Skip to main content

XM Curdles as Churn Comes to Light

The company's been publicizing a subscriber-defection figure that ignores some customer losses.

Investors are suddenly picking up some troubling signals from

XM Satellite Radio



The Washington, D.C., pay radio broadcaster and 2003 market favorite posted

seemingly solid first-quarter financial figures Thursday, including a threefold year-over-year sales increase. But Wall Street's enthusiasm was tempered by disclosure of a stealthy and unhealthy subscriber-departure trend.

There's little question that many drivers, particularly new car buyers, are willing to pay $10 a month for 120 channels of radio programming. XM, after all, expects to have nearly 3 million customers by year-end. The nagging issues for investors are how much cash it will take to keep subscribers coming in the door and, more pointedly, how many will stay after XM paid so much to attract them.

"It's a high top-line growth company," says Rodman & Renshaw analyst Dan Ernst. "I just don't know if it's worth $8 billion," he added, referring to the company's enterprise value, or market cap plus debt. Ernst has a sell rating on the stock and neither the analyst nor his firm has any XM investment position.

Shares of the radio broadcaster fell 8% Thursday, while satellite rival


(SIRI) - Get Sirius XM Holdings, Inc. Report

Scroll to Continue

TheStreet Recommends

dropped 5%.

At first glance, subscriber losses seem like a nonissue at XM. After all, the company reported Thursday that, on average, a mere 1.35% of its subscribers canceled service each month in the first quarter.

But like the pro forma profit calculations of yesteryear, this so-called churn number can be a slippery critter. The number is calculated at the company's discretion and, as critics point out, can include whatever numbers executives choose.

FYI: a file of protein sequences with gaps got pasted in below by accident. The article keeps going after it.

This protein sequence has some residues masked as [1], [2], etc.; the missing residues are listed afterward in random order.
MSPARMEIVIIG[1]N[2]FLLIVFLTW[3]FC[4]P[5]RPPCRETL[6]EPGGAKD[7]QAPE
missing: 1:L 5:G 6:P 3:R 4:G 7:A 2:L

This latest wrinkle was exposed on a conference call with analysts Thursday. XM executives, responding to a question, revealed for the first time in memory a gross subscriber-addition figure. That's a figure the company hasn't routinely disclosed, preferring instead to focus on the ever-rising net figure.

A bit of back-of-the-envelope math shows why XM hasn't been eager to share the gross-adds figure. The company says it added a total of 475,000 customers in the first quarter.

That looks good, but recall that XM added 321,675 new subscribers in the quarter on a net basis. That means 153,325 customers somehow vanished -- putting the monthly churn at something like 3.8%, nearly three times the official count.

That churn figure looks substantially less rosy, though XM representatives were quick to explain why. They say their churn number excludes customers who drop the service after a three-month introduction when they buy an XM-equipped car. "We felt comfortable" disclosing the gross subscriber figure on the call rather than having analysts guess at it, says a company rep.

XM adds that it converts about 70% of these promotional users into monthly subscribers. But as observers note, all the promotional users are counted in the overall subscriber totals.

Counting freeloaders as actual customers helps XM pump up its subscriber growth and helps spread the per-gross-add costs over a much wider base, say critics. That makes it look like acquisition expenses are coming down, an important consideration at a cash-burning company.

Still, keeping customers is just as important as winning them. The company says it expects to spend $110 for every customer it adds. But if the customer doesn't stick around for a year, paying the full $10 per month, XM will have trouble recouping its investment.

For its part, XM says it probably won't offer two different churn numbers in future press releases. But the company rep says XM "may be more open than we have been in the past" in disclosing gross subscriber additions.

"That would be more in keeping with the times," says Rodman's Ernst.